MINING THE BACKFIELDS TO FIND THIS YEAR'S Todd Gurley TO SHRED DEFENSES
* 2014 stats
1 EZEKIEL ELLIOTT
Ohio State (6'0", 225 lbs.) 1,821 yards / 23 TDs
What's not to love here? Elliott is a true three-down back, built to withstand the rigors of being a workhorse at the NFL level. He averaged a staggering 6.7 yards per carry during his college career and 7.7 per catch. There is an explosive nature to everything he does, from the way he bursts through a hole to the way he welcomes contact.
Heavy workload (600-plus touches over the past two years). Room for improvement as a blocker.
2 DERRICK HENRY
Alabama (6'3", 247 lbs.) 2,219 yards / 28 TDs
A break-the-mold running back, the mountainous Henry ran a 4.54-second 40-yard dash at the combine, showed off a 37-inch vertical leap and broad-jumped nearly 11 feet. He almost always generates an extra push at the finish of his runs, wearing down defenses in the process. Just let him plant and get upfield—then get out of the way.
Won't shake many defenders in the open field. Limited usage in the passing game.
3 KENNETH DIXON
Louisiana Tech (5'10", 215 lbs.) 1,070 yards / 19 TDs
With his shifty feet, Dixon is an extremely dangerous playmaker outside the tackle box, either as a runner or receiver. Given the explosiveness of his upfield burst, he looks tailor-made for a zone-blocking scheme. As his 87 career TDs show, he was used in all situations.
Lacks size, strength between the tackles. Injuries in 2013 and '15.
4 JORDAN HOWARD
Indiana (6'0", 230 lbs.) 1,213 yards / 9 TDs
Howard's physical traits may not impress alongside some other backs', but he makes up for it with his outstanding vision. He can spot the tiniest hole along the line and exploit it with his footwork—there's little wasted motion. And still: He welcomes contact. His speed isn't great, but he can turn the corner on LBs.
Banged up for much of '15. Limited looks in the passing attack.
5 ALEX COLLINS
Arkansas (5'10", 217 lbs.) 1,577 yards / 20 TDs
Collins's gait can be a little choppy, which would be more of a problem if he weren't so often employing those quick steps to let his blocks set up in front of him. When he makes it through the line, he's very difficult to bring down. He's also a steady option as a blocker and play-action decoy.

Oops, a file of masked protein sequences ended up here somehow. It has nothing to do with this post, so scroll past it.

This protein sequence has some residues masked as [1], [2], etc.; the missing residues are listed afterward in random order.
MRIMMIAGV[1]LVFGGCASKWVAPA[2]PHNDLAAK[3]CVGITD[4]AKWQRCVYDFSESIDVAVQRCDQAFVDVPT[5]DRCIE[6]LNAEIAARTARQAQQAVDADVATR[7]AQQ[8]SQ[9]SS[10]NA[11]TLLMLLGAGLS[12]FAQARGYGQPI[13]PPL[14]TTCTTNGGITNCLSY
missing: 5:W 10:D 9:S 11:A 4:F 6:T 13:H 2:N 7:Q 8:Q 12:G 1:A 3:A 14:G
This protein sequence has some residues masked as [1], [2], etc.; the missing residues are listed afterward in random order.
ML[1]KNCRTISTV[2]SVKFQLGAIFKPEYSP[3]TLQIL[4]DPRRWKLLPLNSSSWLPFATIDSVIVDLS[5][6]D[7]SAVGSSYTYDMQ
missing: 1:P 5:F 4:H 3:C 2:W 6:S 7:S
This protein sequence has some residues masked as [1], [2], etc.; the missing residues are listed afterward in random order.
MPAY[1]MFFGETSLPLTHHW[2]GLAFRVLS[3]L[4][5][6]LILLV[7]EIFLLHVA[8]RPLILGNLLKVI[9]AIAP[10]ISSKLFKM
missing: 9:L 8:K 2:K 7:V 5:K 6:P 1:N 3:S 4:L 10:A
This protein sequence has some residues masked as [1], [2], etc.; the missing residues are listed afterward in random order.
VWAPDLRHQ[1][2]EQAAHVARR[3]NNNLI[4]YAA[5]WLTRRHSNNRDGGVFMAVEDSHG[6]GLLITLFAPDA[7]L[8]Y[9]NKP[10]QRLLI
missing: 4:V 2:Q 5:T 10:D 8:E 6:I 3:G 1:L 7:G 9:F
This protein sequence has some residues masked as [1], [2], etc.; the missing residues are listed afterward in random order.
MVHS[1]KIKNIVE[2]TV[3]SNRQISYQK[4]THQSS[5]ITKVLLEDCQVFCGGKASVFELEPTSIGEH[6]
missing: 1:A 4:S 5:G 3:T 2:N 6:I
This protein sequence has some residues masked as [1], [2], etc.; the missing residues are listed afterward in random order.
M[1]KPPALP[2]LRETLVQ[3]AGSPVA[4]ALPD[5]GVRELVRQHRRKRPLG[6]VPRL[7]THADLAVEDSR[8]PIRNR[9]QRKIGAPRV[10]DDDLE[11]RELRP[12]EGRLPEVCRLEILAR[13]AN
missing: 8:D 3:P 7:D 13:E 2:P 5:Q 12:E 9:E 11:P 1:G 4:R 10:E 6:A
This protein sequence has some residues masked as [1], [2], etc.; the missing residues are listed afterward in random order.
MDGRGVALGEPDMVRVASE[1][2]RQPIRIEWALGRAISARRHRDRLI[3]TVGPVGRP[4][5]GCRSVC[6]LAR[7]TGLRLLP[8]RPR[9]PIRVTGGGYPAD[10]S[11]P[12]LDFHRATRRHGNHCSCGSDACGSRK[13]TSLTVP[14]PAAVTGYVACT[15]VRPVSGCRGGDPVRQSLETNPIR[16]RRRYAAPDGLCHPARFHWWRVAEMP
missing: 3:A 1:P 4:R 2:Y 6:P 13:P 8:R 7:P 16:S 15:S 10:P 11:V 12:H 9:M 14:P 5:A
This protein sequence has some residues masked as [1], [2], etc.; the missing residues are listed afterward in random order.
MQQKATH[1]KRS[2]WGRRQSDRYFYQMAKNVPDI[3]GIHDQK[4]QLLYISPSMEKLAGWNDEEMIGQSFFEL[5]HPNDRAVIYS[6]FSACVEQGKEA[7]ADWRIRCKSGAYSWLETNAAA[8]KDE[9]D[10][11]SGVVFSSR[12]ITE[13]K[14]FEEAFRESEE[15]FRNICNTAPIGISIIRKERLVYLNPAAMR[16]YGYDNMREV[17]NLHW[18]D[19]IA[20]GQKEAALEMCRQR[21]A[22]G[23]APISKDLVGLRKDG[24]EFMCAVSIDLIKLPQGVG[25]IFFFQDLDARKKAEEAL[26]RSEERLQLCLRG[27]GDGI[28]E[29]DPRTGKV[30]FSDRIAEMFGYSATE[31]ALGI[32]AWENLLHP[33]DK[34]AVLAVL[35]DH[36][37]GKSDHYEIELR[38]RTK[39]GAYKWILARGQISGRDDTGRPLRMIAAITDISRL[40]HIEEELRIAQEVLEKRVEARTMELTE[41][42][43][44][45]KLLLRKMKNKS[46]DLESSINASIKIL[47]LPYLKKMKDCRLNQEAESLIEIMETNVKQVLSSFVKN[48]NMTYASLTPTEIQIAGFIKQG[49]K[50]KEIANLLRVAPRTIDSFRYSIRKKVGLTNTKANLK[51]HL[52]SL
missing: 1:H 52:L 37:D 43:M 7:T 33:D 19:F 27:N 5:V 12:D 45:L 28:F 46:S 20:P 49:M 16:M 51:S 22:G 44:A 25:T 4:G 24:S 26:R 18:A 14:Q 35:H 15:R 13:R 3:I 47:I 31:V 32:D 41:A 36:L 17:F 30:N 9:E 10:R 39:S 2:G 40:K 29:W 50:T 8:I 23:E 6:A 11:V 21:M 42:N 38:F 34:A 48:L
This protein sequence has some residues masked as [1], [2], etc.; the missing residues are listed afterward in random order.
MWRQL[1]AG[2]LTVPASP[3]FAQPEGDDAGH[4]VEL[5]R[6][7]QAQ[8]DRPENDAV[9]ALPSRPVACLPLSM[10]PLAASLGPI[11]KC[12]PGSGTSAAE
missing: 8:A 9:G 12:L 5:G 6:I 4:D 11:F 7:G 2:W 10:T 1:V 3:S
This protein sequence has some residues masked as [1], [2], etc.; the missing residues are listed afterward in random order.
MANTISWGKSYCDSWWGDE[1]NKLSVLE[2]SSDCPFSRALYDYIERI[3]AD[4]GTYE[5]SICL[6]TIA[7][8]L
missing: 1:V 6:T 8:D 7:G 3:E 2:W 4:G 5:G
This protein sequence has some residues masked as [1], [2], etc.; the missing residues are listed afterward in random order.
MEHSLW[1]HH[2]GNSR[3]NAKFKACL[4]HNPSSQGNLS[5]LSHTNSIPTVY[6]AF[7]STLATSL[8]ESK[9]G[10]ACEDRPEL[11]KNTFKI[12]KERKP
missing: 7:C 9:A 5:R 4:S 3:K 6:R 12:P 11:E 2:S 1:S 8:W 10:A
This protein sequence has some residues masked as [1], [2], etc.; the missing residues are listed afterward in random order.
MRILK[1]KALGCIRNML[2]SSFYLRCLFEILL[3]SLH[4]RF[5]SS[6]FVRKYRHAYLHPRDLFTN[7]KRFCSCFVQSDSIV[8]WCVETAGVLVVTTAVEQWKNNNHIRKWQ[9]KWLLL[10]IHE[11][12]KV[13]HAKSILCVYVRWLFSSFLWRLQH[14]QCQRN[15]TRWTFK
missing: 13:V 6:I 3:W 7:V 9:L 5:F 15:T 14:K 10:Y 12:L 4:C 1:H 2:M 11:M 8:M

Could be quicker to the hole. Never topped 100 receiving yards in a season.
6 PAUL PERKINS
UCLA (5'10", 208 lbs.) 1,343 yards / 14 TDs
Perkins has video-game-level elusiveness in confined spaces—he can cut side-to-side in a heartbeat without sacrificing his balance. His game was well-suited to UCLA's shotgun-heavy offense, as it allowed him to move east-west after handoffs and to slip out as a receiver, where he had 80 career catches.
Lacks size, physicality to be a bell-cow back. Could struggle picking up blitzing NFL LBs.
7 DEVONTAE BOOKER
Utah (5'11", 219 lbs.) 1,261 yards / 11 TDs
He profiles like a poor man's Elliott: He can handle all the same duties as a three-down NFL back, he's just less dominant than the former Buckeye. Booker does not shy from contact, but he's at his best when he's reading a play to find his blocks. Bonus: He'll move the chains as a pass catcher and keep his QB clean as a blocker.
Juco transfer will be 24 in May. Left-knee injury in November required surgery.
8 MARSHAUN COPRICH
Illinois State (5'8", 207 lbs.) 1,967 yards / 23 TDs
Coprich racked up more than 4,200 rushing yards over his final two seasons as a Redbird, so it's a little odd to suggest that his future could be as a pass-catching back. But because he does some of his best work on the perimeter (and doesn't mind picking up a blitzer), he very well could be a change-of-pace option.
Arrested last April on a marijuana charge. Hesitates too long when openings aren't obvious.
9 JONATHAN WILLIAMS
Arkansas (5'11", 220 lbs.) 1,190 yards / 12 TDs*
He makes a lot of defenders miss, not so much with wiggle but with burst and balance. While Williams takes some negative plays trying to shimmy his way open, once he cracks the line, he cruises through arm tackles to the second and third levels. He doesn't mind taking on contact to finish a run.
Sat out all of '15 with left-foot injury. Often gets impatient, misses some holes.
10 DANIEL LASCO
California (6'0", 209 lbs.) 331 yards / 3 TDs
After struggling to stay healthy last season (when hip and ankle injuries cost him five games), Lasco used the combine to remind everyone what a remarkable athlete he is, with a 4.46-second 40, 41.5-inch vertical and 135-inch broad jump. That athleticism is his calling card on the field: He can turn nothing plays into big gains by dodging tackles and stepping on the gas.
Limited to just 65 carries in '15. Vision hindered by desire to find big plays.
2015 FBS rushing yards leader DERRICK HENRY, Alabama 2,219
Top 40 time at combine KEITH MARSHALL, Georgia 4.31
AL TIELEMANS FOR SPORTS ILLUSTRATED
DARREN CARROLL FOR SPORTS ILLUSTRATED (HENRY)
THEARON W. HENDERSON/GETTY IMAGES (LASCO)